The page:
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EC council marries church and state on Channel 24

East County Californian (2006-10-19) Miriam Raftery

This Page: http://www.copswiki.org/Common/M64

By Miriam Raftery

(From October 19, 2006 East County Californian)

The El Cajon City Council has removed questionable videos from Channel 24, a taxpayer-funded government access channel.

The Wallbuilders' videos were pulled in response to a complaint filed by Raymond Lutz, who alleged that programs promoted Christianity and history from a Republican perspective.

Wallbuilders, an organization founded by evangelical David Barton, produced the videos. Barton is vice chair of the Texas Republican Party and a colleague of disgraced former House of Representatives leader Tom De Lay.

The city denied Lutz's written request, however, to provide equal time for alternative views by airing “The Big Buy: Tom De Lay's Stolen Congress.” Lutz has testified before Council to again request equal time, as well as logs showing how often the videos were aired.

The goals of Wallbuilders include “educating the nation concerned with the Godly foundation of our country” and providing information to public officials as they “develop public policies which reflect Biblical values.”

The company Web site describe the videos as “historical” program dedicated to “presenting America's forgotten history and heroes, with an emphasis on our moral, religious, and constitutional heritage.”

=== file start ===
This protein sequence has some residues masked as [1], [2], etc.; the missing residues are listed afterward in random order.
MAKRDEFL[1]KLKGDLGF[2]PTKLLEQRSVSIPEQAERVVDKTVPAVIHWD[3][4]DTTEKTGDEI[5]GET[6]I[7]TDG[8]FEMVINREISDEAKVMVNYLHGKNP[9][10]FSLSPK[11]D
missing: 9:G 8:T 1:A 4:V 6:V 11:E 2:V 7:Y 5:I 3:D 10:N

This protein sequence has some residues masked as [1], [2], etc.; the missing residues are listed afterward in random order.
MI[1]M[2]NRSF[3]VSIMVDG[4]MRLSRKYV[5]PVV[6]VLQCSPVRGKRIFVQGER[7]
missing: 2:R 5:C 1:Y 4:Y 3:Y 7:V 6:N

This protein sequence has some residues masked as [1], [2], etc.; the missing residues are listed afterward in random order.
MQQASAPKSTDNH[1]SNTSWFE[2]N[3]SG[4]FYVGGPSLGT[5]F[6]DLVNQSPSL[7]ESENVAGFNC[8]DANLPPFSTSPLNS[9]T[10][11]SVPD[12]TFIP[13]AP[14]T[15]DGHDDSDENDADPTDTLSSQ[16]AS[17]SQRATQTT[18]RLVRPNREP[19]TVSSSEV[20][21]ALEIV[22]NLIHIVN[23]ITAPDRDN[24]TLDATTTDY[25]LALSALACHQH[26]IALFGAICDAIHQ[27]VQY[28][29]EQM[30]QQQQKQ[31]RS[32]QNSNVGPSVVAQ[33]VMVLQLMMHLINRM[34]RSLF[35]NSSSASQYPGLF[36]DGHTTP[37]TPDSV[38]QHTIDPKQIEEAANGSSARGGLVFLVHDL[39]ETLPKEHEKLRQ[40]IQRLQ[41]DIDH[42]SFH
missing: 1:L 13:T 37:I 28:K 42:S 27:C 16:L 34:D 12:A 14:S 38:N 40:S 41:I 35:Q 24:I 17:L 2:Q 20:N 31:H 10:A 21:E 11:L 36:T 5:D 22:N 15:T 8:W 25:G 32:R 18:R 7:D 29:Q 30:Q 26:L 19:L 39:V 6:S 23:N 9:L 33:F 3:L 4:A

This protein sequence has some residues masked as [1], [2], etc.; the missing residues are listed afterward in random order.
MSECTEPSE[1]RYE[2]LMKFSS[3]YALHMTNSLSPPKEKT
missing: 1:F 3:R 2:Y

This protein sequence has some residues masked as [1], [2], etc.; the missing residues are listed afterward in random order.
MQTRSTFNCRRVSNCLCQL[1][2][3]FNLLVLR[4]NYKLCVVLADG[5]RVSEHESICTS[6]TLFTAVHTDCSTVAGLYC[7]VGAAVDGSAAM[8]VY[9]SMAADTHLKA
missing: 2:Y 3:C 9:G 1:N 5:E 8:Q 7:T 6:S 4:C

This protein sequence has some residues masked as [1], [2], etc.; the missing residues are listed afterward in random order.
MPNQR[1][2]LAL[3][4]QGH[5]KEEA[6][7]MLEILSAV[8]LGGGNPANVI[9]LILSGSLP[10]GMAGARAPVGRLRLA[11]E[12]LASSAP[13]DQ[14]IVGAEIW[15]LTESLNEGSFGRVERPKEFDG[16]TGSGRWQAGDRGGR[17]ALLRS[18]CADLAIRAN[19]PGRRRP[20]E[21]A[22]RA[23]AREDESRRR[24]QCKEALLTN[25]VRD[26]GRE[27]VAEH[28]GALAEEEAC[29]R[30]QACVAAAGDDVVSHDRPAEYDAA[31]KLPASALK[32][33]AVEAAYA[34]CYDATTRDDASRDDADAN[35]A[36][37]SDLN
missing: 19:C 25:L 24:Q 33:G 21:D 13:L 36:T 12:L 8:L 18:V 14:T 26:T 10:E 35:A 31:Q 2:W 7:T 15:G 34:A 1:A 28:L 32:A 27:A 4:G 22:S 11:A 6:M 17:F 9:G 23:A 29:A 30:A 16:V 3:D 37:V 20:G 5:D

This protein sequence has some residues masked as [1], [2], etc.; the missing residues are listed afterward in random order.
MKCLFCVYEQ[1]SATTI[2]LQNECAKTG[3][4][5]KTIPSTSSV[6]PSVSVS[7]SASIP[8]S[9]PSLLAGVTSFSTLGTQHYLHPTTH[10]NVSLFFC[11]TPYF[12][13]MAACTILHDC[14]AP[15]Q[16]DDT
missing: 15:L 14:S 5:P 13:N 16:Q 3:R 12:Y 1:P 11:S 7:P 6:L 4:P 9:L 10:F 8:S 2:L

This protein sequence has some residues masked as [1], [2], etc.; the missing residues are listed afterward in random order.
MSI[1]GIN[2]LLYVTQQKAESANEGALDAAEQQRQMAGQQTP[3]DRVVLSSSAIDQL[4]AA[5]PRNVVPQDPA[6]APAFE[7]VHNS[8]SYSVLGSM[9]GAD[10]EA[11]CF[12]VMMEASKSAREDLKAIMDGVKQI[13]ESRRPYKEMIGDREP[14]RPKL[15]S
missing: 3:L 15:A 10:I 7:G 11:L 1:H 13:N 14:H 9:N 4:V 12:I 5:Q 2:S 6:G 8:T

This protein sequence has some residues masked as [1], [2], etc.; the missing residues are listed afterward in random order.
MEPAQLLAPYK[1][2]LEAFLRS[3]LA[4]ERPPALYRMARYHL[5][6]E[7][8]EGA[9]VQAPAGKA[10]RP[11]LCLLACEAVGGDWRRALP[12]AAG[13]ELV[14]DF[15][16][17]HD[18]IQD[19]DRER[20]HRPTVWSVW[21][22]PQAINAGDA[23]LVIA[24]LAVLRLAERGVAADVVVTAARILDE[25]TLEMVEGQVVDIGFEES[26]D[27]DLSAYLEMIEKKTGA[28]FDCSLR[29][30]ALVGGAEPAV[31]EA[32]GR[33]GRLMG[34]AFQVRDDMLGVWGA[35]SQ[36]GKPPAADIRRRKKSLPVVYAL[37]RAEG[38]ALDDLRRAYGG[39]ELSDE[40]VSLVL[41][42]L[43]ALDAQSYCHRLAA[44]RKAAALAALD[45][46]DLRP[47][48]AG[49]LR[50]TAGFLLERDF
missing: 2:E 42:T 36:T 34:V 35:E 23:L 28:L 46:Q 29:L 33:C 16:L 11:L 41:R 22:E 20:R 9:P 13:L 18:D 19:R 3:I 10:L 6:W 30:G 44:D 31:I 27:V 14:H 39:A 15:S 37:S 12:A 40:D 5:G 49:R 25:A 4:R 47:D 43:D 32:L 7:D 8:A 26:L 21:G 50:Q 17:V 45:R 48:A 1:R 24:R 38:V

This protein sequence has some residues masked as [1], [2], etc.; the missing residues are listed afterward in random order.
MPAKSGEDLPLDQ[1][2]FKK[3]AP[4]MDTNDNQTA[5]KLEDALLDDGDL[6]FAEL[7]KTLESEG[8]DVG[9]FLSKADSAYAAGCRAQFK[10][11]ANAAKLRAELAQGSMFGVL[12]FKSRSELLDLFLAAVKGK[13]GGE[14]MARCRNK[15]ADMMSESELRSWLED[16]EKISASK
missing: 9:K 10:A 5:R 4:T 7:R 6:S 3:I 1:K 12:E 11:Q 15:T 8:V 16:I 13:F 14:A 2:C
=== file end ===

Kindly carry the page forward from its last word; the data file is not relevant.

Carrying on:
“I find it amazing that this city is airing a program to train pastors and Christians,” Lutz, president of the East County Democratic Club, told council members after discovering a video titled 'The Role of Pastors and Christians in Civil Government' on the city's government access TV station. “What about other religions? Why should this be paid for by the City?”

Other programming included 'American History in Black and White', a video which portrays Democrats as opposing integration in the 1950s, while presenting Republicans in a favorable light with respect to civil rights.

“This is an outrage,” Lutz said. He noted that in recent years, the Democratic Party has been supportive of minority rights while Republicans have opposed measures such as integration and minority voting rights.

The El Cajon Council authorized payment of $4,800 a year for the videos, which retail for $19.95 each.

The videos aired for nearly four years, and the council failed to produce logs of when and how often they aired, which violates the council's own policy. The council agreed to remove the Wallbuilder videos.

“I did view this as a problem, and that's why they are not on there anymore,” said Kathi Henry, El Cajon city manager.

The videos also violated the council's policy against airing materials that promote religious beliefs, Henry said.